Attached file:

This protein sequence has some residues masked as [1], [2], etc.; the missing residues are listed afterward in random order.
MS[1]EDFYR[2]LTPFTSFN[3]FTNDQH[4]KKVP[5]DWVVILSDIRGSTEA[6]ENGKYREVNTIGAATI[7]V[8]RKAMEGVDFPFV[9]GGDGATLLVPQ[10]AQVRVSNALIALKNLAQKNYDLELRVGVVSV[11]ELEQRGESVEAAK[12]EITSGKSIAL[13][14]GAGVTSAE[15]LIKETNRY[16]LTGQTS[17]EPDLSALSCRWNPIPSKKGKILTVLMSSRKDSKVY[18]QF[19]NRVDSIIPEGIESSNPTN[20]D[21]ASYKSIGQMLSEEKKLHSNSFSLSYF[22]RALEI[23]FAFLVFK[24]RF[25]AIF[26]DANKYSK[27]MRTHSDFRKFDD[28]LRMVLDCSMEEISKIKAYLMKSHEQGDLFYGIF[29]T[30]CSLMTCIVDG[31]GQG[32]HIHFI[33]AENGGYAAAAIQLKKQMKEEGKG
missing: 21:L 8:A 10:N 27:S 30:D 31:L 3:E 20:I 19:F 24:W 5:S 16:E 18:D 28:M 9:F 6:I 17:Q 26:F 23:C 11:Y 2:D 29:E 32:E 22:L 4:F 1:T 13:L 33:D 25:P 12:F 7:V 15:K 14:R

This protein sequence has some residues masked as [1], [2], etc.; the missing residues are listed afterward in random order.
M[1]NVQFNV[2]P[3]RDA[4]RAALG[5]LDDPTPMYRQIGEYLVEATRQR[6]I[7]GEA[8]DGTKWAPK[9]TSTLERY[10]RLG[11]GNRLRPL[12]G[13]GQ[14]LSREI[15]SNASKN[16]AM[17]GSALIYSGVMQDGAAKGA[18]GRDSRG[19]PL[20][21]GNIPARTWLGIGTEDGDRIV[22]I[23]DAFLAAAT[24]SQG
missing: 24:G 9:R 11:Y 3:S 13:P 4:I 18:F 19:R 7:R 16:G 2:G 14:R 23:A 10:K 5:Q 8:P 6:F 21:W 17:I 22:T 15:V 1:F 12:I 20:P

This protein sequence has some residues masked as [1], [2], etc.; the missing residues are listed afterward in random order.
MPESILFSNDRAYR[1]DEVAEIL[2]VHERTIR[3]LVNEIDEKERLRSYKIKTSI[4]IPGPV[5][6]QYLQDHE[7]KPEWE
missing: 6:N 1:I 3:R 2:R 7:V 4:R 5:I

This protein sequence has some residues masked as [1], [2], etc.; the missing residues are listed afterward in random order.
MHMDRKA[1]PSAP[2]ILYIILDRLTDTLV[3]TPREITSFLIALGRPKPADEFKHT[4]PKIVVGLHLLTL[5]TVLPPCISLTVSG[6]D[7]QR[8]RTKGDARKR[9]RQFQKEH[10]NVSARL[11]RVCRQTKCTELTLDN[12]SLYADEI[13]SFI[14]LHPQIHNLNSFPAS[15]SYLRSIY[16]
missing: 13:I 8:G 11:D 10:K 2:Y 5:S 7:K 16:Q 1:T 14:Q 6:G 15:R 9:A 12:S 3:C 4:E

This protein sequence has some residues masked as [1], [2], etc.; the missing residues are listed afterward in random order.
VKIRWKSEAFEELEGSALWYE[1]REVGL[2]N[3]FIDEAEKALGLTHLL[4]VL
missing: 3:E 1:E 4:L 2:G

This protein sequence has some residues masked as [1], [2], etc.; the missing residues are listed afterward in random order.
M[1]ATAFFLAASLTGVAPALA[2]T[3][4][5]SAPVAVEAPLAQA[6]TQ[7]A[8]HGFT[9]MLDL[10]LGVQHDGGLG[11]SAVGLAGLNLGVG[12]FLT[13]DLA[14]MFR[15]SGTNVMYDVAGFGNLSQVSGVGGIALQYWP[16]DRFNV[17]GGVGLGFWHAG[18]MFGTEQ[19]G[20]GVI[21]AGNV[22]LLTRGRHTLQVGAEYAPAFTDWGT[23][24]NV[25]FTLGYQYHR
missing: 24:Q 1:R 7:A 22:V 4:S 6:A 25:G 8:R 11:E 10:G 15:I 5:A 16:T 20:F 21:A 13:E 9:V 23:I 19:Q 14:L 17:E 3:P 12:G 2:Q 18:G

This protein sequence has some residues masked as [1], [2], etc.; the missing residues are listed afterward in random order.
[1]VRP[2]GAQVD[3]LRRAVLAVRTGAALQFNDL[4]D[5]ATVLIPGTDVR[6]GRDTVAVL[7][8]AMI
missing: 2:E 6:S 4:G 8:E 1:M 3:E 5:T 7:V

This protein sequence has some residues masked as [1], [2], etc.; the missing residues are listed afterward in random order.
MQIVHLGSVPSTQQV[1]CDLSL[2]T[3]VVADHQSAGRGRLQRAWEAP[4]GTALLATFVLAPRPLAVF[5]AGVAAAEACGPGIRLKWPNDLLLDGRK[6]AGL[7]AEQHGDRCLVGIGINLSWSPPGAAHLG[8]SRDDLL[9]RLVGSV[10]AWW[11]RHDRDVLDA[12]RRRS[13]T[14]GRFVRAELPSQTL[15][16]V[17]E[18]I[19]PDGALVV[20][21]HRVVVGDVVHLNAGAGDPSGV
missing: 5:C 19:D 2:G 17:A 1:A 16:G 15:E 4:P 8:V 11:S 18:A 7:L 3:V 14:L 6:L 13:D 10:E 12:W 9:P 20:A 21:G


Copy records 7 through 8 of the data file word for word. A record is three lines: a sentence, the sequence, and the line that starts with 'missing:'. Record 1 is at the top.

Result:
This protein sequence has some residues masked as [1], [2], etc.; the missing residues are listed afterward in random order.
[1]VRP[2]GAQVD[3]LRRAVLAVRTGAALQFNDL[4]D[5]ATVLIPGTDVR[6]GRDTVAVL[7][8]AMI
missing: 2:E 6:S 4:G 8:E 1:M 3:E 5:T 7:V

This protein sequence has some residues masked as [1], [2], etc.; the missing residues are listed afterward in random order.
MQIVHLGSVPSTQQV[1]CDLSL[2]T[3]VVADHQSAGRGRLQRAWEAP[4]GTALLATFVLAPRPLAVF[5]AGVAAAEACGPGIRLKWPNDLLLDGRK[6]AGL[7]AEQHGDRCLVGIGINLSWSPPGAAHLG[8]SRDDLL[9]RLVGSV[10]AWW[11]RHDRDVLDA[12]RRRS[13]T[14]GRFVRAELPSQTL[15][16]V[17]E[18]I[19]PDGALVV[20][21]HRVVVGDVVHLNAGAGDPSGV
missing: 5:C 19:D 2:G 17:A 1:A 16:G 15:E 4:P 8:V 11:S 18:A 7:L 3:V 14:L 6:L 13:D 10:E 12:W 9:P 20:A 21:G